Weekly Wire
Metro Pulse Quest for Cash

Even marketing can't capitalize on this lost opportunity.

By Adrienne Martini

MAY 26, 1998:  Demographics. It's all about demographics. Before Warner Brothers dove into Quest for Camelot, it's very clear that they did the full demo research, complete with snazzy charts and graphs, a gaggle of marketing weenies, and the latest edition of Politically Correct Weekly for Kids. And you thought Godzilla was scary.

Gone is the wit for which this studio has been famous, replaced by two—count 'em—two tepid jokes that could be considered the slightest bit irreverent. Gone is the sharp visual style that marked the work of Chuck Jones or Tex Avery, replaced instead by more Disney clones and some jarring CGI. It's enough to make even the most nonchalant animation watcher weep.

Of course, it doesn't stop there. The plot, based on Vera Chapman's The King's Damosel, is enough to make a grown woman toss her movie theater popcorn after being force-fed more pabulum than a person should endure in a lifetime. Picture yourself in King Arthur's court, an era that allows Warner to cash in on the whole Riverdance/Celtic culture revival. Kayley, the young heroine, wants to be more than just chattel and craves to be a knight like her dead dad. Lo and behold, the wondrous Excalibur is stolen by a giant griffin (a half-bird, half-lion beastie to those of you who have forgotten your Greek mythology), and Kayley must travel through a Forbidden Forest to retrieve it to save the kingdom. During her quest, she meets 1) the love of her life, in the form of the blind Garrett, 2) the comic relief, in the form of a two-headed dragon, and 3) the magical element, in the form of some odd, phallic plants and an enchanted Hawk. Isn't the suspense just killing you? Me neither.

The writers do try to build in some excitement with a requisite addition of evilness. Ruber, the disgruntled ex-knight, is the personification of greed and power lust, which you know simply because he has dirty, cracked fingernails, a high, flat forehead, and the voice of Gary Oldman. Ruber is the keeper of the sword-stealing griffin, whose delightfully evil physical contortions are a perfect match for Bronson Pinchot's vocalizations, making this the only character that even approaches interesting.

Not only are the rest of the antagonists dull, including the frighteningly-odd-but-still-not-worth-a-second-thought Bladebeak, a chicken who has been mated with an ax by the grungy Ruber, they are also stupid, consistently coming within a hair's breadth of their objectives only to be foiled yet again by their lack of mental muscle. The protagonists don't fair much better. Kayley is as dull as dishwater, single-minded in her quest and even more 2-dimensional than her animators intended. Eric Idle and Don Rickles should have been a schtick-lovers dream as the two-headed dragon, but they are never allowed to go near any ground which would be controversial. Oh, heavens no. We must keep this sanitary in order to keep everyone in every possible marginalized group happy.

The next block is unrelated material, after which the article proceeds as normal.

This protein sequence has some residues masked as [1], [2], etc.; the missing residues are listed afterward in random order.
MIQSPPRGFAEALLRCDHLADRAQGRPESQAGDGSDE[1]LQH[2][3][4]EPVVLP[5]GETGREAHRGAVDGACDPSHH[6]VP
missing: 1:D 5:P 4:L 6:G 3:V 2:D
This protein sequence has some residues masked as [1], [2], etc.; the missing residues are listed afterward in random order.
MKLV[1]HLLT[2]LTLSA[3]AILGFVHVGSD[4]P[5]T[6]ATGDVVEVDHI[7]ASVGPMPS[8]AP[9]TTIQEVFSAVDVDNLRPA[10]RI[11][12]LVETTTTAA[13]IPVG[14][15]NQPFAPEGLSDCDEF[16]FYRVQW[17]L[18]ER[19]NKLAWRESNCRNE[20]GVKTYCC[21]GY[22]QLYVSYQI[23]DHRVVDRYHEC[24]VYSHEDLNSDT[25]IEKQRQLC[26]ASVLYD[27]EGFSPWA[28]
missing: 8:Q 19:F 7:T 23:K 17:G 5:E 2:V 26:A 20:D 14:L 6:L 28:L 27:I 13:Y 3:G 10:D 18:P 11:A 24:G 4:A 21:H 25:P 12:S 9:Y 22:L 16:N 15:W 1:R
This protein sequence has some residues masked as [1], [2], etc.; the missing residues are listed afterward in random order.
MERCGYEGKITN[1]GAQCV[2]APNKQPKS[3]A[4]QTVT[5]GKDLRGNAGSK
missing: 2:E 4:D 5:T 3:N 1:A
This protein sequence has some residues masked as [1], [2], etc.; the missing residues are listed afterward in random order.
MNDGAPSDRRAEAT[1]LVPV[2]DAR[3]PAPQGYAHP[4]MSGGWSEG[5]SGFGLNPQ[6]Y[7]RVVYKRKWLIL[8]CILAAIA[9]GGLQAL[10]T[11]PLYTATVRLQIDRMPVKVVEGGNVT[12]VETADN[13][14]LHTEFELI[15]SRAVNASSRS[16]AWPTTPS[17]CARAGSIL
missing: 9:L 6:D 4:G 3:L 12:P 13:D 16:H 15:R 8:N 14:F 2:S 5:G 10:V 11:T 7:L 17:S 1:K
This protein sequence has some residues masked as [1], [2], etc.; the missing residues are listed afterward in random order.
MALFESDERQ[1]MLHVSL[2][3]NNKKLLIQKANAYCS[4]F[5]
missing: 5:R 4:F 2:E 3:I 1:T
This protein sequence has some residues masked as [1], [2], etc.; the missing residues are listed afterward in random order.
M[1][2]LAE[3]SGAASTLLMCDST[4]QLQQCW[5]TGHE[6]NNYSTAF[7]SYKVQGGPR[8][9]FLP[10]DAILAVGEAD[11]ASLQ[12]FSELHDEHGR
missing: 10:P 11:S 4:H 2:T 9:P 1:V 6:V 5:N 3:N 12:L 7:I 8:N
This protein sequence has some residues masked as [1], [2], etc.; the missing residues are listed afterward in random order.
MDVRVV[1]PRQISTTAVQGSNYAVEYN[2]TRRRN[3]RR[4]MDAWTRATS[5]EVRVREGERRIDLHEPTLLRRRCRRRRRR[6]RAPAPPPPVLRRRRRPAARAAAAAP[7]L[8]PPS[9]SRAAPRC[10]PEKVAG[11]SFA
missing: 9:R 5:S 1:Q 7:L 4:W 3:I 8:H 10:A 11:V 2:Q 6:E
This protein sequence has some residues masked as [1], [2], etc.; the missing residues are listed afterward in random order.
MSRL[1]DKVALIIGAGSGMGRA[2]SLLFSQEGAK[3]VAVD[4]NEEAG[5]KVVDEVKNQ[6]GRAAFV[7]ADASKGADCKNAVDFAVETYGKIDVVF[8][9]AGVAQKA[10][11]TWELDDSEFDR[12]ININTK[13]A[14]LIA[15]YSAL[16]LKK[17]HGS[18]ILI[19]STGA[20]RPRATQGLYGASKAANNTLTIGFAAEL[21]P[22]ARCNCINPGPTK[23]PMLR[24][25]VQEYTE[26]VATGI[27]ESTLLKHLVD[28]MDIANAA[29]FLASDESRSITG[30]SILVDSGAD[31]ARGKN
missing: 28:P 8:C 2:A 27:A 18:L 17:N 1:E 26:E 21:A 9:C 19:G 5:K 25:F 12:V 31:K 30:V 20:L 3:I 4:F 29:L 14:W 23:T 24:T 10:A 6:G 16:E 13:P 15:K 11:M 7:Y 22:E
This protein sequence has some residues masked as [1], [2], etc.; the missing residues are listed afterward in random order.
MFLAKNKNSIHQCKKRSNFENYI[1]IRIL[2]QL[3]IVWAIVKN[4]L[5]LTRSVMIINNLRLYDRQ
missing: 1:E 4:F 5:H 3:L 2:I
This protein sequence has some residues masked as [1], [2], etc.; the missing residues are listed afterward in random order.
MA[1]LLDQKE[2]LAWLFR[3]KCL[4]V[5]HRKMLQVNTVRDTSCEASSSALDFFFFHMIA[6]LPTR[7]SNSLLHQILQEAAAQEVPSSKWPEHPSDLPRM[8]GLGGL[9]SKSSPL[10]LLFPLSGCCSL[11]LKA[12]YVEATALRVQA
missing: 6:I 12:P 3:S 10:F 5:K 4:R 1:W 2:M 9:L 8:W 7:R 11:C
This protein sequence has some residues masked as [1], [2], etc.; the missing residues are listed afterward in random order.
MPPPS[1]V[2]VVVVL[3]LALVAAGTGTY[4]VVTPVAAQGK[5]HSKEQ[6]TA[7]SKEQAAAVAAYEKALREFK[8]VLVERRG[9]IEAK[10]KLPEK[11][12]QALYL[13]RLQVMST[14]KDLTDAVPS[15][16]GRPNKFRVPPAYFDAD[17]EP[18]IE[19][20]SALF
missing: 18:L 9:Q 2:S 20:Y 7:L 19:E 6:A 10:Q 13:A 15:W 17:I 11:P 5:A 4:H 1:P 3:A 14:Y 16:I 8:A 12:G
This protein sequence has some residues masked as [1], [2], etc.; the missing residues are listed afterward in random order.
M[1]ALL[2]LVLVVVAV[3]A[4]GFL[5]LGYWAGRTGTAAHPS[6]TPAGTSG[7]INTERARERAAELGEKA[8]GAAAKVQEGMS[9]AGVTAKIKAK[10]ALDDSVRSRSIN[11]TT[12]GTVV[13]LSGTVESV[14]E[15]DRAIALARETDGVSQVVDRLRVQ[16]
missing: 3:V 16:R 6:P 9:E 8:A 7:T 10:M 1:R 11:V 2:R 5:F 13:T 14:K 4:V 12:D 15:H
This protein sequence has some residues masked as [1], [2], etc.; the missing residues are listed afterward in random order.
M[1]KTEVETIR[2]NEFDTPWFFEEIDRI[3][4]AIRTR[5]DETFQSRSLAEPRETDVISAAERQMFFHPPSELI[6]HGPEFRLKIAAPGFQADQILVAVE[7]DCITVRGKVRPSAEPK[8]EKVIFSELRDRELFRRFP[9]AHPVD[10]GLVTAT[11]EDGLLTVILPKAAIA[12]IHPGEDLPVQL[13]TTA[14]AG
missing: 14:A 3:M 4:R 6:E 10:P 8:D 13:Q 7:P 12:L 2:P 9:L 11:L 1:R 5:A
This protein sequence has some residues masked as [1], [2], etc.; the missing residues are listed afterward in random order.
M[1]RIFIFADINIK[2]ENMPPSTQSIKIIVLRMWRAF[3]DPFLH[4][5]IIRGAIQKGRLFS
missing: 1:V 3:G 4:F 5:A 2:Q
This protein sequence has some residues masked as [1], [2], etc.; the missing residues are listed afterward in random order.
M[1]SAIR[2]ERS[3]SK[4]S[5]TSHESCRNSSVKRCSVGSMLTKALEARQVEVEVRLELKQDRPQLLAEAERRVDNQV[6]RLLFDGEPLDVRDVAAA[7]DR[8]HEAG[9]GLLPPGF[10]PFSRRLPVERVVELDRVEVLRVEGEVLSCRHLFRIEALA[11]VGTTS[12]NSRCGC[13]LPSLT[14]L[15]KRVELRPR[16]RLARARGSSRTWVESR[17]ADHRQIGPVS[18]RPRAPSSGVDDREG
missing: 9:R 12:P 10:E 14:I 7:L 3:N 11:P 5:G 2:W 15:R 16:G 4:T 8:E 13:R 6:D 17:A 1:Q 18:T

But even that doesn't quite work out. If Warner Brothers can play fast and loose with the role of women in King Arthur's court, then they can also equally massage the racial make-up of the times as well. For some odd reason, they don't. Nor do they try to make Kayley a strong enough character to give all of the young girls in the audience a role model to strive toward. Nope. Even this feisty female has to be rescued by—get this—a blind guy and a mutant dragon. Bully for the visually- and chromosomally-impaired community.

It's these kinds of lost opportunities that make Quest for Camelot reek worse than a knight after battle. Not only did the film miss a great chance to create a world that includes all of their potential audience and/or a capable girl, they also missed the great big inside-joke target that some of their voices provided. Think about it. Eric Idle in a movie about Camelot? Cary Elwes, who provided the voice of blind Garrett and made his stellar debut in The Princess Bride, as a stableboy who later journeys through a Forbidden Forest? The casting of these folks set up some great possibilities; all it took was a person with half a sense of humor to knock them down. But any such person was outvoted in the marketing meetings and the bulk of the script is equally devoid of anything that would snare a thinking grown-up who wants more from his animation than pretty pictures.

From what I gather, though, the movie really isn't geared toward thinking adults in the first place. No, this is a film for the knee-biting set, with characters that are ready to be slapped on action figures and Happy Meal toys, with a sweet message about just being yourself that any parent would love. But our kids deserve better than the same old hackneyed plots slapped with a new coat of trendiness that have had anything the slightest bit controversial or snidely comic surgically removed.

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